What is the role of fractional urine exam in the workup of prostatitis?

Updated: Nov 01, 2019
  • Author: Paul J Turek, MD; Chief Editor: Jeter (Jay) Pritchard Taylor, III, MD  more...
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Answer

The use of fractional urine specimens may be useful in the diagnosis of prostatitis. Although not practical in most emergency departments, this technique is used by urologists if the diagnosis of prostatitis remains unclear.

The initial 10 mL of voided urine represents urine from the urethra and is termed voided urine 1 (V1). Elevated bacterial counts in V1 suggest urethritis. The next 200 mL of voided urine is discarded, and a midstream urine sample (V2) is collected, which represents bladder urine. Bacterial counts elevated in the midstream sample suggest cystitis without prostatitis.

Next, the physician performs a prostatic massage and the expressed prostatic secretions (EPS) are collected from the urethral meatus (see the image below). Finally, the 10 mL of voided urine following prostatic massage (V3) are collected. The bacterial findings of the EPS and V3 samples represent the microbiologic characteristics of the prostate gland.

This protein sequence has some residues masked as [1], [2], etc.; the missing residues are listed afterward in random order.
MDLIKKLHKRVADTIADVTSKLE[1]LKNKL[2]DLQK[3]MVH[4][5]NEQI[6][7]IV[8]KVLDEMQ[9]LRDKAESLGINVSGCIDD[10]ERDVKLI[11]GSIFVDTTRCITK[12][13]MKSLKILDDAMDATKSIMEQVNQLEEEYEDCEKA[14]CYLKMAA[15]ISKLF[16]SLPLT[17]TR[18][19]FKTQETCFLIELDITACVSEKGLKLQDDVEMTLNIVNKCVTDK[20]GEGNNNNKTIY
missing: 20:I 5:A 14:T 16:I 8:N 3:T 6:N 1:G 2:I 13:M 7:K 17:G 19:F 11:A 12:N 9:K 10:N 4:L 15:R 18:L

Bacterial prostatitis. Expressed prostatic fluid c Bacterial prostatitis. Expressed prostatic fluid contains more than 10 white blood cells per high-power field, indicating prostatitis.

Chronic bacterial prostatitis can be diagnosed if the culture of the EPS and V3 samples produce the same bacteria as the first-voided specimen and the colony count of the 2 cultures is at least 10 times as great as the first-void specimen.


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